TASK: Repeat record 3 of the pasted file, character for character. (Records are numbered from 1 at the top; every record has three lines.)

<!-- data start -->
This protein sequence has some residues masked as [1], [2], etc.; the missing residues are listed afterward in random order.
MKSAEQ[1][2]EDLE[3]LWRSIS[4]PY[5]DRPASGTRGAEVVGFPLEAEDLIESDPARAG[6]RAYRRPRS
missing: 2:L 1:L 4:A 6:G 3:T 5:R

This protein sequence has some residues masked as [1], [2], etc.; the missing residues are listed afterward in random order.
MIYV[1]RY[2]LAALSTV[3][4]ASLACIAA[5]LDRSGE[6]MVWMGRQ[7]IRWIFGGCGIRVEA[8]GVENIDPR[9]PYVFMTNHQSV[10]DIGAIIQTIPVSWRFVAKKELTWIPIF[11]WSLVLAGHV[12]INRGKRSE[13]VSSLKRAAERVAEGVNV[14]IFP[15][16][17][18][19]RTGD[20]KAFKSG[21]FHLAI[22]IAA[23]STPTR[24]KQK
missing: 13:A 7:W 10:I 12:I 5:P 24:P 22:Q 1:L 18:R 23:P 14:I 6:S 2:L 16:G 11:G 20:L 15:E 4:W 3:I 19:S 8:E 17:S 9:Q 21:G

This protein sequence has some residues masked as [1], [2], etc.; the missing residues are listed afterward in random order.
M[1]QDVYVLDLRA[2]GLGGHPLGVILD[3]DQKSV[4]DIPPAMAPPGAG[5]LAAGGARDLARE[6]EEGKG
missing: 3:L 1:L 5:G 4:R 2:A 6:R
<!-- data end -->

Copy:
This protein sequence has some residues masked as [1], [2], etc.; the missing residues are listed afterward in random order.
M[1]QDVYVLDLRA[2]GLGGHPLGVILD[3]DQKSV[4]DIPPAMAPPGAG[5]LAAGGARDLARE[6]EEGKG
missing: 3:L 1:L 5:G 4:R 2:A 6:R